Performing, said Lovell, is "in the blood." His late father, Percy, was a high school music teacher who went on to be a music professor at Newcastle University and "had a great love for Gilbert & Sullivan." His mother, Mary, now 90, played violin for amateur shows and with chamber-music groups.

Lovell started acting at 18 in community theater. Parts in professional productions began about five years ago and have included a repeat gig as Ebenezer Scrooge at Christmastime at the Walnut Street Theatre. He also has played butler/clock Cogsworth in Beauty and the Beast.

"I play fussy little men very well," Lovell said, laughing. His favorite role is Charlie Baker, the shy science-fiction copy editor for a book-publishing house in The Foreigner - a part, he said, he is now too old to play.

Shoes brought Lovell to the United States from his native England in 1981 as part of a job with the global footwear titan Clarks. Lovell would later conclude that he and the corporate way of doing business weren't, in industry parlance, a good fit.

He opened his first Philadelphia store in 1991 on South Street near Third, where it remains. The company would strike it big when it opened a second store on Main Street in Manayunk in 1994, from which Benjamin Lovell handled "the good-looking, comfort-shoe business for the western suburbs," its owner said.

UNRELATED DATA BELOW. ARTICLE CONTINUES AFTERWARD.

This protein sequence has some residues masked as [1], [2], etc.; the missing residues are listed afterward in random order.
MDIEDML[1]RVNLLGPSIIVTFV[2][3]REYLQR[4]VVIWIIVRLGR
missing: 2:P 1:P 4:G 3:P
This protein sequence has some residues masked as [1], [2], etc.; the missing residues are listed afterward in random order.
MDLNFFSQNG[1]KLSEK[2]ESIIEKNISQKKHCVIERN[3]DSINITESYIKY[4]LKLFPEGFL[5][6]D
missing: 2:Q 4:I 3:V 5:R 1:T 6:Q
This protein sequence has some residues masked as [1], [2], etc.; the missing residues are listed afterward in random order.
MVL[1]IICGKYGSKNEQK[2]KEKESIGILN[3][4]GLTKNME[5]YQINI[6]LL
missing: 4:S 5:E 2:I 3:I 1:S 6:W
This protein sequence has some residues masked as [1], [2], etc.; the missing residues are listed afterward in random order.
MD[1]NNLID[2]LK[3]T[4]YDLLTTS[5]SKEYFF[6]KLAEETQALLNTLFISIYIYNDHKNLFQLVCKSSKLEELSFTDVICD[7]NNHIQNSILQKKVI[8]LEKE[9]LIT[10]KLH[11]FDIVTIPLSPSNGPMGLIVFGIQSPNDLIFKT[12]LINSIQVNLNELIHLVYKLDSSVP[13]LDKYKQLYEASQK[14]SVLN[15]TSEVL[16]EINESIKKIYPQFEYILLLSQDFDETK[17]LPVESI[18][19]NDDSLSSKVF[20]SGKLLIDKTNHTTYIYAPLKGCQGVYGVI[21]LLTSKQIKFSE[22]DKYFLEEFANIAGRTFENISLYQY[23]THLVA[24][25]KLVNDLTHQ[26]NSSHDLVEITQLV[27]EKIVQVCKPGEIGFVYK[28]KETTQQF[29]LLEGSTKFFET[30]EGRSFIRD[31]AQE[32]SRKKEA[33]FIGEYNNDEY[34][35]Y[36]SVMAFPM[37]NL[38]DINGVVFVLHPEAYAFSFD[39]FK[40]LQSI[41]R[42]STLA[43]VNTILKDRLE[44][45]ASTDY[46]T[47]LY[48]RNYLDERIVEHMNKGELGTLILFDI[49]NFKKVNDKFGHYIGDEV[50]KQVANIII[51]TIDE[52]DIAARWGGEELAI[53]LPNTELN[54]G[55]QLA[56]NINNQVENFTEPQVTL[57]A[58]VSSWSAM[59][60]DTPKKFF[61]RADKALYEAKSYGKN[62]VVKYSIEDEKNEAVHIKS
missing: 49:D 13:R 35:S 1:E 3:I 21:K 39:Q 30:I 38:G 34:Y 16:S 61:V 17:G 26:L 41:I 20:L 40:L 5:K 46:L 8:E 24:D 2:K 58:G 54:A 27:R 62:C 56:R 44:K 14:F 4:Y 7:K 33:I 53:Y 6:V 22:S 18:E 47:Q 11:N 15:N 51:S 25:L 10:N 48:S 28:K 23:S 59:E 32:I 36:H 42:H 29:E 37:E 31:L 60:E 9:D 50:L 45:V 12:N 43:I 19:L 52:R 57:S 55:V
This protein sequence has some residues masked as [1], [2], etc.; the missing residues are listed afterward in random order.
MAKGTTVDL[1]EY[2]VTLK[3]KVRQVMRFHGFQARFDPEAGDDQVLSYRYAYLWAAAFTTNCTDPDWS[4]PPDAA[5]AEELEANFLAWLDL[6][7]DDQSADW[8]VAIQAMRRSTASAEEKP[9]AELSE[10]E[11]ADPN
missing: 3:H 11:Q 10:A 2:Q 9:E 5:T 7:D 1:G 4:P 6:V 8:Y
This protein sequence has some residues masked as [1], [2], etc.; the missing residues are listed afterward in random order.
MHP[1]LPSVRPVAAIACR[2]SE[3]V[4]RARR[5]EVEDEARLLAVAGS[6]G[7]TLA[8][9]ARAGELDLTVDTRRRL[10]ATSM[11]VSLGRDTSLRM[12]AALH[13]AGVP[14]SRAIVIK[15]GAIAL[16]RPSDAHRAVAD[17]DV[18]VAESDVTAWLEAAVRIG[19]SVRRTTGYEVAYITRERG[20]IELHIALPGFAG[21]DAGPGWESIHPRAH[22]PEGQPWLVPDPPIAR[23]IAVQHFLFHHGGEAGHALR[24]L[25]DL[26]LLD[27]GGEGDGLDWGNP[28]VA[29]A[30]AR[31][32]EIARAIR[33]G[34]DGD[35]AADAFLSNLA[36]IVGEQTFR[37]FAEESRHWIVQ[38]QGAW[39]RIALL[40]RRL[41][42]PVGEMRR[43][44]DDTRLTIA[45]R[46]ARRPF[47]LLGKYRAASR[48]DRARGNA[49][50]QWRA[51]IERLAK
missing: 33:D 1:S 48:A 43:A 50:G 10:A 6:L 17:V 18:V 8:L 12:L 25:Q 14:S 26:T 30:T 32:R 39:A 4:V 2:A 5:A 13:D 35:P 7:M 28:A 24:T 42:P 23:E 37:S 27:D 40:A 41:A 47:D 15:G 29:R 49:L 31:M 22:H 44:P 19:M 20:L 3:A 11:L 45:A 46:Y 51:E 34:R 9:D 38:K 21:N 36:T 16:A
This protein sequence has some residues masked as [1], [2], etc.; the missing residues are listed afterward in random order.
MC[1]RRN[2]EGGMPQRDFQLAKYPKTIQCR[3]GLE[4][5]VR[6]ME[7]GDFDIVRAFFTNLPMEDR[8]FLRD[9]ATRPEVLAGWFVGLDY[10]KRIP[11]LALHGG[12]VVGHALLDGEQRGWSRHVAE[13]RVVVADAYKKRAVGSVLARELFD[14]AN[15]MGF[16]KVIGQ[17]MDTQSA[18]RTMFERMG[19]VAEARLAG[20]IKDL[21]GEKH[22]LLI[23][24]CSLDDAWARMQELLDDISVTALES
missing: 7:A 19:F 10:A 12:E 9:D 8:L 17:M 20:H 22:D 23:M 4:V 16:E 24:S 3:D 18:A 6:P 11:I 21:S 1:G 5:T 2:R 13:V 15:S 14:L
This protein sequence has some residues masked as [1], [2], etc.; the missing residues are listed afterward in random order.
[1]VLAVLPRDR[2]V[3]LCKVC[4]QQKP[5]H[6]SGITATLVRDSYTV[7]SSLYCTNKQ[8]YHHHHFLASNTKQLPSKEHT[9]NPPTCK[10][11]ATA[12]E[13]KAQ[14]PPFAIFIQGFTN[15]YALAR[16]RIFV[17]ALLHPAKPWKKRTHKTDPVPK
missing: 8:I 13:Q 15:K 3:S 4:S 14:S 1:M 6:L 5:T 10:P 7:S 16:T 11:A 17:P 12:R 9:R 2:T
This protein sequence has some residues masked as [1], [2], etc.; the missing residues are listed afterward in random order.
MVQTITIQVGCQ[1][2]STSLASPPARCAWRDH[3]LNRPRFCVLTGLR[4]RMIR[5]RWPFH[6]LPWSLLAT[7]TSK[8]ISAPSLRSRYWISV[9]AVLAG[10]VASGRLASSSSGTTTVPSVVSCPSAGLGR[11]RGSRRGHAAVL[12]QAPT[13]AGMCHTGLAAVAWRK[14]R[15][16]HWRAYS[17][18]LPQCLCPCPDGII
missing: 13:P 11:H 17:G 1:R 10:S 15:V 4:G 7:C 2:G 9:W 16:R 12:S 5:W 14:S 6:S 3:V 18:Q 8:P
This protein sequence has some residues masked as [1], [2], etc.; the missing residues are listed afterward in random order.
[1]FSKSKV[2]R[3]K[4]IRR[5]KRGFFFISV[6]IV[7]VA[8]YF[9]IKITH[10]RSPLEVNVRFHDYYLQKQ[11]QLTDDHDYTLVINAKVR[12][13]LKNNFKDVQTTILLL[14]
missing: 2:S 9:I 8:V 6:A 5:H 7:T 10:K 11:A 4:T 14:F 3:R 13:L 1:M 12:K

His inventory evolved with the shoe trade, which at that time went from "European comfort" - Birkenstocks - to more fashionable wear made by Mephisto, Wolke, and Dansko, among others.

The company's biggest break would come in 1999, when a shoe retailer near Rittenhouse Square moved, giving Lovell an opportunity for a Center City presence. He leaped at it, opening a store at 18th and Sansom Streets.

"That store really put us on the map," providing weekday, daytime customers that Manayunk and South Street didn't, Lovell said. "People were coming in at lunchtime or on the way to the train."

The suburban expansion began about 2002 with a store in Glen Eagle Square shopping center in Glen Mills, followed two years later by one in Haddonfield.